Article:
Yep I do, but heard the SuperPro have some 'mix' or definitely softer than the popular Nolathane ones? Thanks for the replies tho, appreicate it.... I want to retain the coilovers as Im want to eventually go to some form of coilvoers on the GTR, but the way the S15 is riding now, really really puts me off... So want to sort it out first with the S15, and try to get a reasonable firm yet acceptable ride on the coilovers :( would be sooo livable should it behave like the GTR... direct steering feel/response, with right amount of firmness (could even go a tad firmer) but the way the silvia is currently setup is a bit too much... :( something like a european exotic, handles well yet comfortable ride... why cant we get this in our JDMs?! (Not that ive been in any tho LOL)

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A few quick points, the 'soft setting' on coilovers dont make them softer. Have you tried having them adjusted about halfway?

 

What rin and tyre size are you running? Low profile tyres are a great way to improve 'performance' but wont be very comfortable.

 

As mentioned the bushes you have and all the uprated arms will transfer more vibration an shock to the car from the road.

 

And lastly how low is the car?

 

 

-dan

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get rid of the coilovers, put some decent shocks & springs in done, want to increase the handling a tad? put some chunky anti roll bars in.

 

8kg 6kg on a macpherson suspension setup will be rough, on a skyline however it is different as it uses double a arms / double wishbone suspension effectively making the ride more comfy.

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I went through the same with my S14 handled great on smooth surfaces but was bouncy and would skip across bumps. This was 9 and 6 kg/mm springs.

 

I found the best option was to keep the rose jointed arms, solid bushes, links and swaybars but moved to the same struts you have in the GTR, Nismo S-Tune which are around 5.5kg/mm. The car actually has more grip now as it is able to keep the rubber on the road when it gets a bit rough, and is much much more comfortable on the road. Faster around Sandown on street rubber too.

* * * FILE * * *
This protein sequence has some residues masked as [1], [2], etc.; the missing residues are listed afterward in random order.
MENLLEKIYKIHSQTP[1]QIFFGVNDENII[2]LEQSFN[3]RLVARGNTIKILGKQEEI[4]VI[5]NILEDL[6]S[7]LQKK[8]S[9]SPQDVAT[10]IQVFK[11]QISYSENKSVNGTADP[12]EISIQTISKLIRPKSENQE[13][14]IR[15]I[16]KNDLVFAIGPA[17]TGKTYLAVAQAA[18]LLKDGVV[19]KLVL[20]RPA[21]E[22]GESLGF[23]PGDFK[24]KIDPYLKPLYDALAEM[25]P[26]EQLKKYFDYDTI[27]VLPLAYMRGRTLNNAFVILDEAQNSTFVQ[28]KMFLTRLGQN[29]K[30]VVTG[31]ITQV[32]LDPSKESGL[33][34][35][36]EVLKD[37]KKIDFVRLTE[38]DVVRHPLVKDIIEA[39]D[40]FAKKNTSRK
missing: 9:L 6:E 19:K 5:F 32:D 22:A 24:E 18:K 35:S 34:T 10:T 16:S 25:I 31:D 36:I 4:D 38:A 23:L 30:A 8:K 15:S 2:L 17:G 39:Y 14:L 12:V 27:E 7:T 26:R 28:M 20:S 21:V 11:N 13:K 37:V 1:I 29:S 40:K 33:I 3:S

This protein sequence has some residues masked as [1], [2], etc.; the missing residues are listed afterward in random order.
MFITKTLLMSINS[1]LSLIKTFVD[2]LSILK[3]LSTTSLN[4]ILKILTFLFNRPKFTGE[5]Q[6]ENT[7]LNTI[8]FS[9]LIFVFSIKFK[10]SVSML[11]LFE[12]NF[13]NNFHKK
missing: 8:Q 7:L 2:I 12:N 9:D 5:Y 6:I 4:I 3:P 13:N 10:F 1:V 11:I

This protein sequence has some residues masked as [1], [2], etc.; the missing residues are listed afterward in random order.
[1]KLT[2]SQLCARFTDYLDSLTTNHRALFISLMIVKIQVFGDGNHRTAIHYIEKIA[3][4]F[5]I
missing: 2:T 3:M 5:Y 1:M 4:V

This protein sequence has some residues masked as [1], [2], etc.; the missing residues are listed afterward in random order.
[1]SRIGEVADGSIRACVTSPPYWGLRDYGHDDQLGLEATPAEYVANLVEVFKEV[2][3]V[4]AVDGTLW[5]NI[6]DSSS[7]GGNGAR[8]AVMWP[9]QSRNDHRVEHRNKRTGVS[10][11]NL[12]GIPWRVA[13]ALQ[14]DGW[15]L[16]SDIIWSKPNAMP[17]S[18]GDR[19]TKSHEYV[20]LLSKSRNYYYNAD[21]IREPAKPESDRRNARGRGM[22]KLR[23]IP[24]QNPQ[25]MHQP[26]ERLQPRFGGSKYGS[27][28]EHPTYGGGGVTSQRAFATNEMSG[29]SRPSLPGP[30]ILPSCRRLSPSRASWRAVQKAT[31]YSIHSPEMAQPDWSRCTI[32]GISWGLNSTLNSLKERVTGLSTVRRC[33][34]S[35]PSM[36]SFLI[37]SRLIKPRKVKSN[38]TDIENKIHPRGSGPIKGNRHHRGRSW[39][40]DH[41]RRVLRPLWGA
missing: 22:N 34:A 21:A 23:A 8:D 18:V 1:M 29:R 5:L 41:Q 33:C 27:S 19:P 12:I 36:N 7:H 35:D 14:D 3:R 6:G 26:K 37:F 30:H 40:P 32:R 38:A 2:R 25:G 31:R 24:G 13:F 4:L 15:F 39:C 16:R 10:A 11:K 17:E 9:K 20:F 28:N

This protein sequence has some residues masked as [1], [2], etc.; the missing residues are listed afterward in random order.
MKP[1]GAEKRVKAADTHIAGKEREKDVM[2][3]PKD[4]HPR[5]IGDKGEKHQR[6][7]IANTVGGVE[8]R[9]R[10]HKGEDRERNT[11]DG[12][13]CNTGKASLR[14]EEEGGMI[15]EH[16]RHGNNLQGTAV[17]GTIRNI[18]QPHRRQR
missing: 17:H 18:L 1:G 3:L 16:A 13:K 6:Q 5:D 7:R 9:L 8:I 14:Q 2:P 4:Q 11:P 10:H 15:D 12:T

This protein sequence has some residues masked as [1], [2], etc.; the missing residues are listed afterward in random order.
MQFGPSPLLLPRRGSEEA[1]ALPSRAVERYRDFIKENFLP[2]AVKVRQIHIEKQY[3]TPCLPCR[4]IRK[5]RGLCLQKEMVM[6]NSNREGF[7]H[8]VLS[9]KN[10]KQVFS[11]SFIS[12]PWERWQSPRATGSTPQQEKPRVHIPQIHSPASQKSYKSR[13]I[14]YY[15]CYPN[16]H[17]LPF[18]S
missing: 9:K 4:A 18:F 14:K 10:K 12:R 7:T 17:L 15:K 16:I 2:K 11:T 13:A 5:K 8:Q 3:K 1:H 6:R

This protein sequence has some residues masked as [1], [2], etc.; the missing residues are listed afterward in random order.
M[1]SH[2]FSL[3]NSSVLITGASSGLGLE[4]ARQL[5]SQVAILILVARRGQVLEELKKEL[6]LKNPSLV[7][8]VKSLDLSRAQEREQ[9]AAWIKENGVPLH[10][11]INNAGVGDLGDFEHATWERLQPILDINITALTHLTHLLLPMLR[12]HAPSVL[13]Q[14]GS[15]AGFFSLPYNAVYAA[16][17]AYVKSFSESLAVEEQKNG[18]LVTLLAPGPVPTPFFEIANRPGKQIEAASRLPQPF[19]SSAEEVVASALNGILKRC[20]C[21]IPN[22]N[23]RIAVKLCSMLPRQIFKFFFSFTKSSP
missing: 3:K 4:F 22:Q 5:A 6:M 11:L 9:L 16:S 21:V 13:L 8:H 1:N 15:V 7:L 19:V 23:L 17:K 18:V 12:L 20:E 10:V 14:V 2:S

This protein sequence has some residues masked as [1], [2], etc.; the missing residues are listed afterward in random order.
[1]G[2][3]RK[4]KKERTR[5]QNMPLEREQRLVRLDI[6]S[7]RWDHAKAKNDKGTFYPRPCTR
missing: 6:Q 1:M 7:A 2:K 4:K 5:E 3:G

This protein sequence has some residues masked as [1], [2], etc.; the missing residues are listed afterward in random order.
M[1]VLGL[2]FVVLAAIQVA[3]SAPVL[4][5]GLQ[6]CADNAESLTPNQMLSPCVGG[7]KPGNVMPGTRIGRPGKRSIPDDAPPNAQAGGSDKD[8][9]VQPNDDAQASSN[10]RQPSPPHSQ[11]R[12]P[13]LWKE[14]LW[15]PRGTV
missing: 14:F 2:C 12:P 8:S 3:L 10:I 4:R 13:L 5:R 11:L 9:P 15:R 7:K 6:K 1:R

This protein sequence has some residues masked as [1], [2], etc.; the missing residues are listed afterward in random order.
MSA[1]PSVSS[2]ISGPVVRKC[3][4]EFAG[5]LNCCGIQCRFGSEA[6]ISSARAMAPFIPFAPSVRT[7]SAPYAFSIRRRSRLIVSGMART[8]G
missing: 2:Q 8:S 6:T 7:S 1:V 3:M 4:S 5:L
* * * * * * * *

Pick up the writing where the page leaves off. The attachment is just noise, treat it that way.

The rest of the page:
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A few quick points, the 'soft setting' on coilovers dont make them softer. Have you tried having them adjusted about halfway?

 

What rin and tyre size are you running? Low profile tyres are a great way to improve 'performance' but wont be very comfortable.

 

As mentioned the bushes you have and all the uprated arms will transfer more vibration an shock to the car from the road.

 

And lastly how low is the car?

 

 

-dan

 

Not low at all :) running 18x9.5 wide all round with 265/35 all round. So profile isnt too low either.

http://www.nissansilvia.com/forums/index.php?showtopic=523323

 

get rid of the coilovers, put some decent shocks & springs in done, want to increase the handling a tad? put some chunky anti roll bars in.

 

8kg 6kg on a macpherson suspension setup will be rough, on a skyline however it is different as it uses double a arms / double wishbone suspension effectively making the ride more comfy.

 

Thanks for that, I didnt know that different suspension layout can affect that! I guess its something i might just have to deal with... already have cusco anti roll bars front and rear

 

Run 12 n 10kg isc's in my s15. maybe its time to

http://www.youtube.com/watch?v=unkIVvjZc9Y

 

hahahaha :lol: yeah you might be right. Although I think the road quailty in NZ, barely 3rd world at that, really dont help. Notice it when driving on this new patch of highway close by, can really notice the difference, i love it... but i guess its THAT much of a difference when compared to my R34 on all road surfaces is why I want something less harsh. Vibrations (like holding a electric drill) comes through the steering and gearknob with revs as well, add that the roaring road noise when going over stone chiped tarmac, every jar etc, its f**king tiring when u just wanting to cruise